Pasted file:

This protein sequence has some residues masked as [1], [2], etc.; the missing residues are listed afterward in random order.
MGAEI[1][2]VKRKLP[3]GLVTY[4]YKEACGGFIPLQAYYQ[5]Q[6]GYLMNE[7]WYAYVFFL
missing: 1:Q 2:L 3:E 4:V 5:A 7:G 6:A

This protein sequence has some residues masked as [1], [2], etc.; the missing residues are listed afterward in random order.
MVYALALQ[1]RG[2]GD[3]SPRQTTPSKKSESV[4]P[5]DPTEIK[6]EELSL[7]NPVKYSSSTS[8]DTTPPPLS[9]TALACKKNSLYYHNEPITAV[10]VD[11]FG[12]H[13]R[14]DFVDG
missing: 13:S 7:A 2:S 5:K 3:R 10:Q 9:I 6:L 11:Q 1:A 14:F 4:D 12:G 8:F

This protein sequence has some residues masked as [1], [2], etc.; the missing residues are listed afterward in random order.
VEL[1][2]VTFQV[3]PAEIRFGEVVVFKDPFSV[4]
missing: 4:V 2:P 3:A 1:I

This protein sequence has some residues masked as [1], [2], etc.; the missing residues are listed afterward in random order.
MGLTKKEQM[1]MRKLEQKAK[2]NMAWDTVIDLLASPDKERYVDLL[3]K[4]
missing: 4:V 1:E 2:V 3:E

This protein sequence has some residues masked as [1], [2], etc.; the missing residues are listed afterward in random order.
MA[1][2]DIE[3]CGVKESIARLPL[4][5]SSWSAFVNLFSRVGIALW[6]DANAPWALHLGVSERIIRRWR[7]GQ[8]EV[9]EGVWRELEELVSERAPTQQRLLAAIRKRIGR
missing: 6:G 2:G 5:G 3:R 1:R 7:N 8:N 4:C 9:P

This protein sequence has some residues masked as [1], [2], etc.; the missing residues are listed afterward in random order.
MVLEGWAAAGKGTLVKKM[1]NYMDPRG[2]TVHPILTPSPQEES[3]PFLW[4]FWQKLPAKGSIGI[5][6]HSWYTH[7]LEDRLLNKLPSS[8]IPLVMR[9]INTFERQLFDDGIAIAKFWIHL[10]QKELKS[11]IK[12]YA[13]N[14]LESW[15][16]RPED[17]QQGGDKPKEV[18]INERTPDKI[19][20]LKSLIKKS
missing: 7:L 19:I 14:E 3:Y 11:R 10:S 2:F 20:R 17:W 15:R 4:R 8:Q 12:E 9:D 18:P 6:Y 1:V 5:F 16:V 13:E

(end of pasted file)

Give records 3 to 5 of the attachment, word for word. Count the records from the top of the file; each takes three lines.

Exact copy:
This protein sequence has some residues masked as [1], [2], etc.; the missing residues are listed afterward in random order.
VEL[1][2]VTFQV[3]PAEIRFGEVVVFKDPFSV[4]
missing: 4:V 2:P 3:A 1:I

This protein sequence has some residues masked as [1], [2], etc.; the missing residues are listed afterward in random order.
MGLTKKEQM[1]MRKLEQKAK[2]NMAWDTVIDLLASPDKERYVDLL[3]K[4]
missing: 4:V 1:E 2:V 3:E

This protein sequence has some residues masked as [1], [2], etc.; the missing residues are listed afterward in random order.
MA[1][2]DIE[3]CGVKESIARLPL[4][5]SSWSAFVNLFSRVGIALW[6]DANAPWALHLGVSERIIRRWR[7]GQ[8]EV[9]EGVWRELEELVSERAPTQQRLLAAIRKRIGR
missing: 6:G 2:G 5:G 3:R 1:R 7:N 8:N 4:C 9:P